U.S. spied at G20 summit in Toronto in 2010, and Canada knew: CBC report

TORONTO – The United States reportedly conducted widespread surveillance while world leaders were gathered in Toronto for the G20 summit in 2010 and that Canada knew about it.

CBC’s The National reported Wednesday on documents it said were leaked by U.S. whistleblower Edward Snowden.

The national broadcaster said the briefing notes show Canada allowed the National Security Agency to conduct the operation out of its Ottawa embassy during the the 2010 G8 and G20 summits.

The report said one briefing note describes the NSA plans and said they were “closely co-ordinated with the Canadian partner.” Canada’s counterpart is Communications Security Establishment Canada.

There’s no word on specifics of the spying operation. The documents describe part of the mandate as “providing support to policymakers.”

A spokesman for Prime Minister Stephen Harper said the government would not comment on “operational matters related to national security.”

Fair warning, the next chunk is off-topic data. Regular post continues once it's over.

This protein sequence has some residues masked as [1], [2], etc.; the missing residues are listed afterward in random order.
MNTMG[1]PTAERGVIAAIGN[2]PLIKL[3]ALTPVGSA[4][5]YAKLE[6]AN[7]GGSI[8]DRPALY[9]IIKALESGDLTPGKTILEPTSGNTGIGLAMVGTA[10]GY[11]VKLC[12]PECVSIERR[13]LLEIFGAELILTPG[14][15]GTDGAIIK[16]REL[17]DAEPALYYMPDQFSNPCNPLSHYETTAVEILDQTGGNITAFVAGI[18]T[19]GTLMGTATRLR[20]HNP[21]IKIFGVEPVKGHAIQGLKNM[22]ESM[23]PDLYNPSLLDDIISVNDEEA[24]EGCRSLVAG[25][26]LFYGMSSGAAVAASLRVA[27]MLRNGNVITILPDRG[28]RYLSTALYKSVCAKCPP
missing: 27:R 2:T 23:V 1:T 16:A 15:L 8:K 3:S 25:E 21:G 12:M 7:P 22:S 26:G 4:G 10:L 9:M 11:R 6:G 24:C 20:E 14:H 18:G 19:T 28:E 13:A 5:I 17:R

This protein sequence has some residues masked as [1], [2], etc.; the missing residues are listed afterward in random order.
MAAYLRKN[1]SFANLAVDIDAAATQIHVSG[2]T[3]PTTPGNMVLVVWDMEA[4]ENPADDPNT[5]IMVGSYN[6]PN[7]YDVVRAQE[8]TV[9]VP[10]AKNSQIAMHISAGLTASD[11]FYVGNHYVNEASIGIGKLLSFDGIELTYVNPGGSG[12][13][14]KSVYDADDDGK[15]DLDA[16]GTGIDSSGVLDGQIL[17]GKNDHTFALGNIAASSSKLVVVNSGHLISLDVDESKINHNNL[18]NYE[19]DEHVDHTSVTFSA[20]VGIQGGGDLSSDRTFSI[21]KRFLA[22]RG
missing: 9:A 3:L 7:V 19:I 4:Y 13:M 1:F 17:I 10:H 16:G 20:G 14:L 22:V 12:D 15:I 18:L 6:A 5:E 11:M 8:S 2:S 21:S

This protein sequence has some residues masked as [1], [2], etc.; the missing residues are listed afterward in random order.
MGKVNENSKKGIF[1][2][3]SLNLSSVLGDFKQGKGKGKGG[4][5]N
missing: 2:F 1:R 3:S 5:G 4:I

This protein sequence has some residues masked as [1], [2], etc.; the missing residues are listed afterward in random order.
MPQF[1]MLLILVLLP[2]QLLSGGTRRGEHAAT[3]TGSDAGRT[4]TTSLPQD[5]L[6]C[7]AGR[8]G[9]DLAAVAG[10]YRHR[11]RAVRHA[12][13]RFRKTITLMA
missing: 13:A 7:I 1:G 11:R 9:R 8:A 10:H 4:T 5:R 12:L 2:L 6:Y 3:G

“Our security organizations have independent oversight mechanisms to ensure that they fulfil their mandate in accordance with the law,” Jason MacDonald said in an email to The Canadian Press.

A spokeswoman for Communications Security Establishment Canada said it could not comment on the operations of Canada or its allies.

“Under the law, CSEC does not target Canadians anywhere or any person in Canada through its foreign intelligence activities,” the spokeswoman, Lauri Sullivan, told The Associated Press. “CSEC cannot ask our international partners to act in a way that circumvents Canadian laws.”

Past documents leaked by Snowden revealed Canada had hacked into phones and computers in Brazil’s department of mines.